Monday, March 30, 2009

Resolution of the "Unexpected Hanging Paradox"

The Unexpected Hanging Paradox:

Here is a short version of a paradox that has intrigued me since I was in college: A condemned prisoner is told by the warden on a Sunday evening that he will be executed at noon on one of the upcoming weekdays, i.e., M-Tu-W-Th or F, but he will not know in advance which day it is until the time comes. The day of his hanging will be a “surprise”. The prisoner reasons that if Thursday noon passes and he has not yet been hung, then he can rule out Friday since that is the only day left and then he would know what day he was to die, in violation of the conditions specified by the warden. But having crossed Friday off the list, he quickly realizes that he can cross Thursday off too, since once Wednesday noon is past Thursday is the only day left (since he has already eliminated Friday). Going on this way, he realizes that he can eliminate all 5 weekdays, one by one, and he is happy to realize that he cannot therefore be hung (let’s say that he strongly believes the warden to be a truthful man). But here is the (sad) paradox…the executioner comes to his cell on (say) that Wednesday, and informs him that he is now to be hung. His last thoughts before dying are that the warden indeed spoke the truth: that he, the prisoner, was indeed going to be hung, and he was certainly surprised by it too. Where did his reasoning go wrong? It seemed so logical that he could not be hung if the warden was telling the truth……and yet, in the end, the warden did tell the truth. Seemingly, a paradox!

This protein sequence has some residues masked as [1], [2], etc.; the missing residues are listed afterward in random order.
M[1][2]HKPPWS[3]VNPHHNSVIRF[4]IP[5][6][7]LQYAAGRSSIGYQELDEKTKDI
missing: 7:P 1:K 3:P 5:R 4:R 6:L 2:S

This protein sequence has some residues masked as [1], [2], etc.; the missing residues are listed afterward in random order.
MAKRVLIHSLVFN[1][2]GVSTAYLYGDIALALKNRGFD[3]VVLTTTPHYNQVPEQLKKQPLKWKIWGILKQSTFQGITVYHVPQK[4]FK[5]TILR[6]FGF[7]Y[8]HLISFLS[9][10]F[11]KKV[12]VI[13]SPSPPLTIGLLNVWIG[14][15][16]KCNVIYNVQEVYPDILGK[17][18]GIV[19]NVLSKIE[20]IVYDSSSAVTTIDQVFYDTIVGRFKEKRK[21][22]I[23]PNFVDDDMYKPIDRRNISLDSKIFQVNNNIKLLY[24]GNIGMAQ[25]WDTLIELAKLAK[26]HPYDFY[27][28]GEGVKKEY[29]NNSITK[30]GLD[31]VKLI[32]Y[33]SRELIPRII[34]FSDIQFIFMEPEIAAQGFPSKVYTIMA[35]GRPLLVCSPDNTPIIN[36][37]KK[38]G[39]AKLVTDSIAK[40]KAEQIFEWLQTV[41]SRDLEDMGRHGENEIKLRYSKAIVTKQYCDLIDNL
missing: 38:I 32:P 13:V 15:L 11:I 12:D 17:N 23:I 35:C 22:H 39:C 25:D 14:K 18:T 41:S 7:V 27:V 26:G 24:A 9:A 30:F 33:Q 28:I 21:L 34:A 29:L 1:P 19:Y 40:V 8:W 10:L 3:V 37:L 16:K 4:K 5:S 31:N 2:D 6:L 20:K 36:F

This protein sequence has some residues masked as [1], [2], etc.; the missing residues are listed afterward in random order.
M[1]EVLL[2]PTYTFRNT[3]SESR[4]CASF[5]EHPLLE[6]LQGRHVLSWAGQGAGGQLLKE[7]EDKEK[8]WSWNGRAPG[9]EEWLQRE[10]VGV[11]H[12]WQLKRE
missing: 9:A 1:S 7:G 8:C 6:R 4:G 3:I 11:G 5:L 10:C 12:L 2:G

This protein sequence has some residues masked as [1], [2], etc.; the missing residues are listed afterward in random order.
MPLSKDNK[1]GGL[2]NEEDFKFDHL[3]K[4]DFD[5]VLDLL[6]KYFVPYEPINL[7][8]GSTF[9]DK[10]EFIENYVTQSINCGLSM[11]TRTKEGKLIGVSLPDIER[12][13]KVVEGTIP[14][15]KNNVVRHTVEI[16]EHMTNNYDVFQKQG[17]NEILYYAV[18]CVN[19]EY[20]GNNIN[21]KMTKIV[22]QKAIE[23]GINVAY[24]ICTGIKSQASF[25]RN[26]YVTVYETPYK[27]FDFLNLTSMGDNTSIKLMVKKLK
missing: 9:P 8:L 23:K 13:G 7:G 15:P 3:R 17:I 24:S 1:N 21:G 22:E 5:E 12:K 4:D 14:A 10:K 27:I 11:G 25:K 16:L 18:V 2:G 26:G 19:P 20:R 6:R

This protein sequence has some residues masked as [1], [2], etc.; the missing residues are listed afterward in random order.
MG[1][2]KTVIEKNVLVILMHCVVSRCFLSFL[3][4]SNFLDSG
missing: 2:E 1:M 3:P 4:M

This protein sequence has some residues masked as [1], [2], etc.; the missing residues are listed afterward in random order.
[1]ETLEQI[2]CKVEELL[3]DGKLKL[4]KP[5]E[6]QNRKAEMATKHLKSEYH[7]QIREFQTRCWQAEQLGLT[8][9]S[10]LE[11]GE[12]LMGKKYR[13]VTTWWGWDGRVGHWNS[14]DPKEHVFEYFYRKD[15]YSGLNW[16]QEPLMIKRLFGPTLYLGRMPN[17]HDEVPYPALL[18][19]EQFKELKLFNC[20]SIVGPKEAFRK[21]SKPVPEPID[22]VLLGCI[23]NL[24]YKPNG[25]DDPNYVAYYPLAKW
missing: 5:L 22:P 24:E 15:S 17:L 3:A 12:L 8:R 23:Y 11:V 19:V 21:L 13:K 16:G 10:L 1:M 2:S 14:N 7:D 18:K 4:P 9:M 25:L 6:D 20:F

The Resolution:

Here is my understanding of the resolution of the paradox (and I think I follow, essentially, Martin Gardner’s explanation from his book with the paradox as the title). The prisoners’ reasoning goes wrong on the very first step. He cannot rule out Friday even if Thursday noon has come and gone. In somewhat formal logic terms, I see it as follows. Let the wardens statement to the prisoner be written as C =A + B, where A = “you will be hung”, and B = “you will not know in advance of the day of the deed”. First, suppose A = true. That would mean that B = false, and hence C = A + B = false. Next, suppose instead that B = true. Then this would mean that either A or “not A” can be true; if A is true, then C = A + B is true, and if instead "not A" is true, then C = A + B is false. This makes sense because even if he doesn’t know the day of the hanging, then he could still either be hung or not hung. Thus, considering all of the above possibilities, we see that C can be true or false. It could just as well turn out to be true as it could turn out to be false. So, if it turns out after the fact that C is true, this does not really entail a contradiction. What the prisoner should have realized is that the warden’s statement could turn out to be true or false, and since he could not be sure ahead of time what the truth value was, he could not logically deduce the outcome from it.